I’ve been thinking a lot about the plight of our young people in this country. Over the weekend I attended a discussion with 21st century leaders at the International Civil Rights Museum in Greensboro, NC.
The discussion was led by a diverse panel of senior college students who are also the Presidents of their prospective Student Government Associations.
The panelists were:
Brittany Carroll, a white female of the private school, Greensboro College (which is supported by the United Methodist Church)
Hershelle Gaffney, an African American female of the private, all girls Historically Black College and University (HBCU), Bennett College (also supported by the United Methodist Church)
Daren Lipman, a Jewish male and advocate for the Gay/Straight Alliance of Guilford Technical Community College in Jamestown, NC
Several other college students were in attendance as these students shared their concerns, hopes, dreams, and fears about the future. They each echoed the following statements that were common on all three campuses:
- Most college students are passionate about outreach and helping others who are less fortunate (These students shared stories of their peers advocating justice surrounding AIDS and educational scholarships just to name a few efforts.)
- The college students have real concerns about their self worth and how they can build relationships with those in the community to support positive change.
- Each spoke about the power and pressure of the Gay, Lesbian, Bisexual, and Transgender (GLBT) community on campus.
- These young people uphold the values of unity and diversity.
- Like most adults, they are also challenged when faced with the realities of how to spend their time and money. Financial hardship is a real concern. They have a real fear that when they graduate, jobs will not be available for them because they lack work experience.
I asked open-ended questions about the conversations that are taking place on their college campuses, particularly concerning international affairs, issues of race, their current relationships with older generations, and the role of the church in their lives.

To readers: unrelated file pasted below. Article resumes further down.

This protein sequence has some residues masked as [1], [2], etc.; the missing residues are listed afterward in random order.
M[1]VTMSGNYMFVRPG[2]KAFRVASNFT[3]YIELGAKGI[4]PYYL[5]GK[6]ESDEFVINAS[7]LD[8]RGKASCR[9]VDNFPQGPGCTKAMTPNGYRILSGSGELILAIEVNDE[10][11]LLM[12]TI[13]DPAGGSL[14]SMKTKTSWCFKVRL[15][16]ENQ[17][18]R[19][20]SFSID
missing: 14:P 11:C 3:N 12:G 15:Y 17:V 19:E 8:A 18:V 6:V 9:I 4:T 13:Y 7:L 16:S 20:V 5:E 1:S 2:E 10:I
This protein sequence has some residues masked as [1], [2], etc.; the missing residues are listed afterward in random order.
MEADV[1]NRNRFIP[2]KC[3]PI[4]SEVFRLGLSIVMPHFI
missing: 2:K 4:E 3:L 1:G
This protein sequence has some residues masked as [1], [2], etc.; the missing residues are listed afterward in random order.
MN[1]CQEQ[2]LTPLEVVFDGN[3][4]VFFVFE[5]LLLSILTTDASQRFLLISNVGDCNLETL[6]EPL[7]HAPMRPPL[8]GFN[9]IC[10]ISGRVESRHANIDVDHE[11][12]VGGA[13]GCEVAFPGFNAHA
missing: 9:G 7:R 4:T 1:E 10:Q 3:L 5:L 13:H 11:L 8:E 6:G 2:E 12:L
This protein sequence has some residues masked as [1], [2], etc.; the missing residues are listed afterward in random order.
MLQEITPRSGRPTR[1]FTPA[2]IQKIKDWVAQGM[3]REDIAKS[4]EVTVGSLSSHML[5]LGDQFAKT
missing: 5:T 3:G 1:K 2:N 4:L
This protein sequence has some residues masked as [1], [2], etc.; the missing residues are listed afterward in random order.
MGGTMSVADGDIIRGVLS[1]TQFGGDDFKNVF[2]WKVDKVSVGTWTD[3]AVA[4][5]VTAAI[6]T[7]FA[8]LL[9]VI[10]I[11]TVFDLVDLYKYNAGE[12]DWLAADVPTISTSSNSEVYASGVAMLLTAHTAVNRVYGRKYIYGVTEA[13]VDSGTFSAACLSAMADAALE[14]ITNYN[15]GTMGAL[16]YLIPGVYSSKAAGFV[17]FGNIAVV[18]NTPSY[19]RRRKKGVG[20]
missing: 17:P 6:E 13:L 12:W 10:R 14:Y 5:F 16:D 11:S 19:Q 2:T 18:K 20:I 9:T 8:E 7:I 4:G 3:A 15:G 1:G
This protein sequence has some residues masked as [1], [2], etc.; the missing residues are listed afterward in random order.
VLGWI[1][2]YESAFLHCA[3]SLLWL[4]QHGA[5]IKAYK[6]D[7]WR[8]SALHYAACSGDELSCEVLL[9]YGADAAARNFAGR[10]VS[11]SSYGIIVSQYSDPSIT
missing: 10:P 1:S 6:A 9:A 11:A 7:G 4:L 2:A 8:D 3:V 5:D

I may have to write another post concerning their responses and my reflections on their responses, but my questions and the focus of today’s discussion is, “Do you have an answer to the issues our young people are facing everyday? Are you speaking to the hearts of these young people? Is your church doing the same?”
There is no doubt in my mind that the gospel is relevant. Therefore, the issue is not with the gospel’s message. God’s Word is true and it does not change. I believe that the disconnection is often a result of the delivery. As Christians, does our lifestyle align with the Word of God? Do we understand biblically what love looks like?…because that love is true, everlasting, unchanging, convicting yet forgiving, and no, it does not fail.
Biblical love is not self-seeking. It is sacrificial. It requires individuals to lay down their lives, rights, wants, needs, and desires for the sake of their neighbors and friends. Do we truly consider the needs of others above ourselves? Do we love our enemies and pray for those who despitefully use us? Are we passionate hypocrites or are we growing disciples? Here’s the thing, these young people value transparency and authenticity. If we are not living the life of the good book, then they don’t want to hear what we have to say and therefore, they will want no part of our God. The gospel must be God’s living Word ever present in our lives. We must submit to this truth and only then will the power of the Holy Spirit within us draw the lost to the sustaining hope of the gospel.
Many are asking the question, “Why young people are leaving the church?”
Alvin Reid, Professor of Evangelism and Student Ministry at Southeastern Baptist Theological Seminary in Wake Forrest, NC recently spoke at our church conference about our dire need to reach young people. He challenged us to:
1. Share the unchanging truth differently
2. Focus less on behavior and more on the awe and wonder of God’s character and grace
3. Focus less on rules and more on relationship (Now that we know what concerns these young people and have identified their needs, what are we going to do about it?)
4. Focus less on institution and more on movement (Less institutional focus means less Christians bickering about nonessential issues that divide us and place more focus on the essential and primary issues that results in the building of God’s kingdom. We are to make disciples, baptize them, and then teach them to obey the things that Jesus commanded—that’s God’s movement!)
So my question today is, “If we have the answer, if we have the true hope, then why are so many young folks not gravitating to it?”
© Natasha S. Robinson 2011